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Cello (2005) | DVD Review

( Cello ) feels as though the filmmakers didn’t quite have the budget, time, or perhaps balls to really make the film they wanted to make.

Hailing from South Korea, Cello is the story of Mi-ju Hong, a well-to-do cellist, wife, and mother of two trying to protect her family from an increasingly hostile threat. But is the innocent looking Mi-ju really a victim or has an unpleasant secret from her past come back to haunt her?

In spite of the tired vengeful ghost genre to which this film belongs, I kind of enjoyed this film. With that said, Cello is also a bit of an uneven mess. I want to recommend it, but the little devil on my right shoulder says it ain’t worth the trouble… Cello has that unmistakable quality of pulling it’s punches. For a horror film, it isn’t particularly frightening – or violent (there’s a fair amount of blood, but you rarely know how it got there). This, the filmmakers insist, is due to the fact they were shooting for a teenage friendly film rating. Instead, the film relies more on plot construction, atmospherics and mood to keep the viewer engaged. There’s some good performances, some not so good. Some decent CGI, some not. Some inspired plotting and some, well, you get the point. The film’s ending is open to interpretation, and this will probably determine whether or not you enjoy the film (Personally, I liked it). Unfortunately, there are instances in which Asian horror filmmakers rush a product to completion with the expectation that they’ll be able to re-make their film at a later date once they’ve gathered more resources, and the reality is Cello seems to fall into this scenario.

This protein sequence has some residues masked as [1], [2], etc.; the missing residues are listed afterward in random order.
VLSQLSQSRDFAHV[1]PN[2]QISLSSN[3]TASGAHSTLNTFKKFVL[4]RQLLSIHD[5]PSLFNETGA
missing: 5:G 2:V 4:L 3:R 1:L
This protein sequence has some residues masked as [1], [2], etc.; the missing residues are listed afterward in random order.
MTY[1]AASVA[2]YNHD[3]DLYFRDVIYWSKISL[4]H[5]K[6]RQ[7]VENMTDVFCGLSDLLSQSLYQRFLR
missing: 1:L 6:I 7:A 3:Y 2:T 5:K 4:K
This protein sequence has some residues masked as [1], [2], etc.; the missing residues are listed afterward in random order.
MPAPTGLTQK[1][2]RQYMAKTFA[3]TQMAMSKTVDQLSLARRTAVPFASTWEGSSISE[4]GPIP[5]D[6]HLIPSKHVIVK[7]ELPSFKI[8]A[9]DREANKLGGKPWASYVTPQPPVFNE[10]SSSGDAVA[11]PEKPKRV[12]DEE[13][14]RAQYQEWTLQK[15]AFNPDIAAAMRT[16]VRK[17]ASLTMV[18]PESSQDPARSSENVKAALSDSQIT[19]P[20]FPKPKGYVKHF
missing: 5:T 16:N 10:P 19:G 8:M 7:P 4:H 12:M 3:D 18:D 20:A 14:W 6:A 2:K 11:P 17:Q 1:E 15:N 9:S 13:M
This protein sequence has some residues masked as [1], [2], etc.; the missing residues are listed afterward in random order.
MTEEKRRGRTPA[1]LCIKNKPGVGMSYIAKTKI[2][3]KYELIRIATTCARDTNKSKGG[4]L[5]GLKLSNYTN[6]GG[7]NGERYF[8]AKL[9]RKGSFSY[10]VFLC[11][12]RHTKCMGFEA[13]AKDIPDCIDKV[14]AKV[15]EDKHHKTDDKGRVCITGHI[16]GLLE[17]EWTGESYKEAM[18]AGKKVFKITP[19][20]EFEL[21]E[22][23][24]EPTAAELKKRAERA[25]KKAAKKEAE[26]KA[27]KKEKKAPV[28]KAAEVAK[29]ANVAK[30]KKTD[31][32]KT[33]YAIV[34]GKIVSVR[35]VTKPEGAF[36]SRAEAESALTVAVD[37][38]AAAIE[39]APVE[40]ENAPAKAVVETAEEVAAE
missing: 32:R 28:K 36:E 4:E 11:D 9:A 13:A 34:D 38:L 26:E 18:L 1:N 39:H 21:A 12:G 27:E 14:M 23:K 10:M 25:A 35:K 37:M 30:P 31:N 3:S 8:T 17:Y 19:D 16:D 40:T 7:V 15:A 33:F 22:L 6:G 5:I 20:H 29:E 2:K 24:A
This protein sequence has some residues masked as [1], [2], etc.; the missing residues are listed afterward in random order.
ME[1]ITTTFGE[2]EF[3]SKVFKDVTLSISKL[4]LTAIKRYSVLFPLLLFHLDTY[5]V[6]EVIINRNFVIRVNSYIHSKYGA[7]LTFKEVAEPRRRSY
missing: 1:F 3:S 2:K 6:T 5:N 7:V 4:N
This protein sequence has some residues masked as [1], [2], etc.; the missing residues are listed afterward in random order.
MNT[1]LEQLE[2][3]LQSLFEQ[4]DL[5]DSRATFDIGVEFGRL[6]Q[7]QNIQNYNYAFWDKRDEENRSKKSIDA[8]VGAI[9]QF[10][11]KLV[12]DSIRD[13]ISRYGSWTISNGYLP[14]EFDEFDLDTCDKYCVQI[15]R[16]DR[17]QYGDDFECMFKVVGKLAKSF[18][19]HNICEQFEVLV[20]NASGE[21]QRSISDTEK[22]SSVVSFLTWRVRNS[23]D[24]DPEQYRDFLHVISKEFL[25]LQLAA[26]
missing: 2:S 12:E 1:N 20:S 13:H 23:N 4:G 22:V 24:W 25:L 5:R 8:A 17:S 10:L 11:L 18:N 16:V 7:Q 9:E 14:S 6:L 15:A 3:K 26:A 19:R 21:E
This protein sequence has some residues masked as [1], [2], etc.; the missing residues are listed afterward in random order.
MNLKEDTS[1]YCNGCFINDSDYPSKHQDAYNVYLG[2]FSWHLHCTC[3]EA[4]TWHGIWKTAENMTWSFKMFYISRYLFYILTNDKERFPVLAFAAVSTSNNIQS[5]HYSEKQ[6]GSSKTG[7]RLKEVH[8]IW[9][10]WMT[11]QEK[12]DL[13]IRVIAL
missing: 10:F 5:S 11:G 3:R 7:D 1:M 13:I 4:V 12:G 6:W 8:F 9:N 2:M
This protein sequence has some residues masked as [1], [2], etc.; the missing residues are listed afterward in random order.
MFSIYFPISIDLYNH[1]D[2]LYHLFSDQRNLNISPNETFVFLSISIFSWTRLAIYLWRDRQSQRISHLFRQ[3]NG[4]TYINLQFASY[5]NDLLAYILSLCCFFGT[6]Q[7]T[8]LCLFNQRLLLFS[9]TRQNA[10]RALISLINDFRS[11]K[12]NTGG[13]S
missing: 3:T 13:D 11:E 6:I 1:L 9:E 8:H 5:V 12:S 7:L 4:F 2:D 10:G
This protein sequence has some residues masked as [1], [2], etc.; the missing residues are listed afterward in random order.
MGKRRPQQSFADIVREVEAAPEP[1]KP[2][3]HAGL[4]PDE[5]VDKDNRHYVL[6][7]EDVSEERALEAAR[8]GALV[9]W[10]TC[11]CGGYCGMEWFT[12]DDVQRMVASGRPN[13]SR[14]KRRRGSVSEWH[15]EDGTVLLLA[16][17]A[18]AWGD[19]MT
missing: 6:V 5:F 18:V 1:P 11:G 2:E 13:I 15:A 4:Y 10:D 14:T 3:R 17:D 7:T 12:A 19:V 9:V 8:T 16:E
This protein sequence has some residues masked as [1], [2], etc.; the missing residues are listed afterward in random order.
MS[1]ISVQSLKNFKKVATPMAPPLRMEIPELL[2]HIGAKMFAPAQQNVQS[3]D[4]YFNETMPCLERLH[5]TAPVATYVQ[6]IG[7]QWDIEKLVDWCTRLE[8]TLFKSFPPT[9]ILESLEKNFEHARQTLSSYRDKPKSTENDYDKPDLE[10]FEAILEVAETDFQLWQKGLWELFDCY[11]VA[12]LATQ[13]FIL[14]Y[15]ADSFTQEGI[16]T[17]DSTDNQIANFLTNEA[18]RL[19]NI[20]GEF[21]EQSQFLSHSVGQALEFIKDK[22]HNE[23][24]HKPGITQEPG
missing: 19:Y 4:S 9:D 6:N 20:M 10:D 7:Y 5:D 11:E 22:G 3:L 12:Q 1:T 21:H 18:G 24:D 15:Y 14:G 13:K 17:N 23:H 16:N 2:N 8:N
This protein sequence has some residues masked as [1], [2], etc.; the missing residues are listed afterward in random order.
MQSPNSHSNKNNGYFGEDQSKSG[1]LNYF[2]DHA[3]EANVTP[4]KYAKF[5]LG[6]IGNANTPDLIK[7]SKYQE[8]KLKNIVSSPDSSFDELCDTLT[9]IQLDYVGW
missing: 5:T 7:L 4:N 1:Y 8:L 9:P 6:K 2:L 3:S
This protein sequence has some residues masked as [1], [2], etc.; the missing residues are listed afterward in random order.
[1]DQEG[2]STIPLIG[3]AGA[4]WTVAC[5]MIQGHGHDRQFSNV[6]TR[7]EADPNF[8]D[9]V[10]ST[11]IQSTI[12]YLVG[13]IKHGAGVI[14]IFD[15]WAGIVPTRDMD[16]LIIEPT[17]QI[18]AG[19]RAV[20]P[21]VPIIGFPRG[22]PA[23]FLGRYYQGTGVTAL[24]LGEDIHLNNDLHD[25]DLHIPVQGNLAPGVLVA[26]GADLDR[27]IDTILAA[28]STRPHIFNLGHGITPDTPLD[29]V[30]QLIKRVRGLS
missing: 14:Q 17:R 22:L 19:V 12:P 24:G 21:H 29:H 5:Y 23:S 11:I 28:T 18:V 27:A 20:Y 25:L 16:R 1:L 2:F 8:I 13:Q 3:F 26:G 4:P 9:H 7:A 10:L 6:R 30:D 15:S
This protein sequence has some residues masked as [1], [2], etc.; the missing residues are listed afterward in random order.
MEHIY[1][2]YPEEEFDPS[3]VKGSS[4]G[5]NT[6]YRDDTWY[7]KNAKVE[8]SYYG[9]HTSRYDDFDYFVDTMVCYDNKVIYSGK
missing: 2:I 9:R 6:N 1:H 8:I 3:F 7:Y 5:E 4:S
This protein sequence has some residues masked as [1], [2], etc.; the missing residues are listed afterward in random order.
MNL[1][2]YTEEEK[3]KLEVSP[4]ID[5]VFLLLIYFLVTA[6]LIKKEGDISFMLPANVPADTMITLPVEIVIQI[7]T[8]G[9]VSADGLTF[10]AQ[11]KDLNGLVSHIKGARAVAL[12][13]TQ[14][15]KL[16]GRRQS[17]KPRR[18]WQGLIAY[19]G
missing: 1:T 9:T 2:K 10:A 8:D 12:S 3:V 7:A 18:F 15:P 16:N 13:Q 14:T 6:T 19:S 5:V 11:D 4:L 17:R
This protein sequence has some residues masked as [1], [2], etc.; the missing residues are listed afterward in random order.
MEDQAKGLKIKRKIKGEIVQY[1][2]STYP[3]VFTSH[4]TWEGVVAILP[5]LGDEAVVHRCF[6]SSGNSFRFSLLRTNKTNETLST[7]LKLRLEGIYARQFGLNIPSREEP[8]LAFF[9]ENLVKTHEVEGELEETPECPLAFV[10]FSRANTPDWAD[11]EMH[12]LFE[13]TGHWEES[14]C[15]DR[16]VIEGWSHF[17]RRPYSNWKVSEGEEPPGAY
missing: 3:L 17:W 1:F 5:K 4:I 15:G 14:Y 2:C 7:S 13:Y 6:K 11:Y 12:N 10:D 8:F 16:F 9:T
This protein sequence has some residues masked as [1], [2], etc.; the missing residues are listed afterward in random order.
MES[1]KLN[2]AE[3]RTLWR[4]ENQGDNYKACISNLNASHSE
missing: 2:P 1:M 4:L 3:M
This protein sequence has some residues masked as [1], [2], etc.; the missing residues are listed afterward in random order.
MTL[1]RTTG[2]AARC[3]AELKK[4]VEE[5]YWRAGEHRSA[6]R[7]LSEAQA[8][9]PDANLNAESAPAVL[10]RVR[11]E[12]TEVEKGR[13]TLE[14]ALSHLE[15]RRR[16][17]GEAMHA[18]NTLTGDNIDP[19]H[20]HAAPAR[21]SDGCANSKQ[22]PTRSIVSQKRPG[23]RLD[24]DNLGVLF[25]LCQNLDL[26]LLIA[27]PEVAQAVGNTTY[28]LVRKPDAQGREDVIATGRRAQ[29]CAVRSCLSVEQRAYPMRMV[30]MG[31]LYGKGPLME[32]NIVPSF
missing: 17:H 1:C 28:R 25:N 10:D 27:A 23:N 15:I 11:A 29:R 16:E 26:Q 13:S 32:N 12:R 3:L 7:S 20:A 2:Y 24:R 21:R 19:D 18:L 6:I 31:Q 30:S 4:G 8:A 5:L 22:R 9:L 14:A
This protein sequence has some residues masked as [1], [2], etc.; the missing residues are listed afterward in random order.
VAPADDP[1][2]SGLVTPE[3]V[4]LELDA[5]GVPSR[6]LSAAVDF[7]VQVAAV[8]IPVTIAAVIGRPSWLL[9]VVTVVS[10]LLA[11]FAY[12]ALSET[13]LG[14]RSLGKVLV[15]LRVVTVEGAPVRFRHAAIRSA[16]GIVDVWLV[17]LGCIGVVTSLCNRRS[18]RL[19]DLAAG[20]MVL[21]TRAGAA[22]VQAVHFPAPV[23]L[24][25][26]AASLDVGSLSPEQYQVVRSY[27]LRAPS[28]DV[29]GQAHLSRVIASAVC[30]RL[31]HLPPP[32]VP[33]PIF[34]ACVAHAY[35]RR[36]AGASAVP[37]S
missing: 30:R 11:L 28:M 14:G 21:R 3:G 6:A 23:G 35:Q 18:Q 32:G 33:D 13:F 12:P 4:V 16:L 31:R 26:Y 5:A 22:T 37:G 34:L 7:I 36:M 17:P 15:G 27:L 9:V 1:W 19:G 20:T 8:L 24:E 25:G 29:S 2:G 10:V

The special features consist of ‘Director’s Commentary’, ‘Behind the Scenes with Cast & Crew’, ‘Original Theatrical Trailer’, and ‘TV Spot’. The ‘Behind the Scenes’ featurette is mostly fluff and drags a bit with some over extended sequences of makeup application and cello lessons. The ‘Director’s Commentary’ is actually quite candid and refreshing. The director, Lee Woo-chul, discusses the film’s shortcomings as easily as he discusses it’s strengths. As an aside, Woo-chul makes a point about how audience reaction convinced him that his ghost was in fact, too attractive to be effective. Maybe, but it’s about time there were some ghosts with sex appeal…

Even though Cello is an interesting film, it’s frustrating to see certain aspects under performing. It all feels as though the filmmakers didn’t quite have the budget, time, or perhaps balls to really make the film they wanted to make. Ultimately, Cello is a disappointment. Sort of.

Movie rating – 2.5

Disc Rating – 2.5

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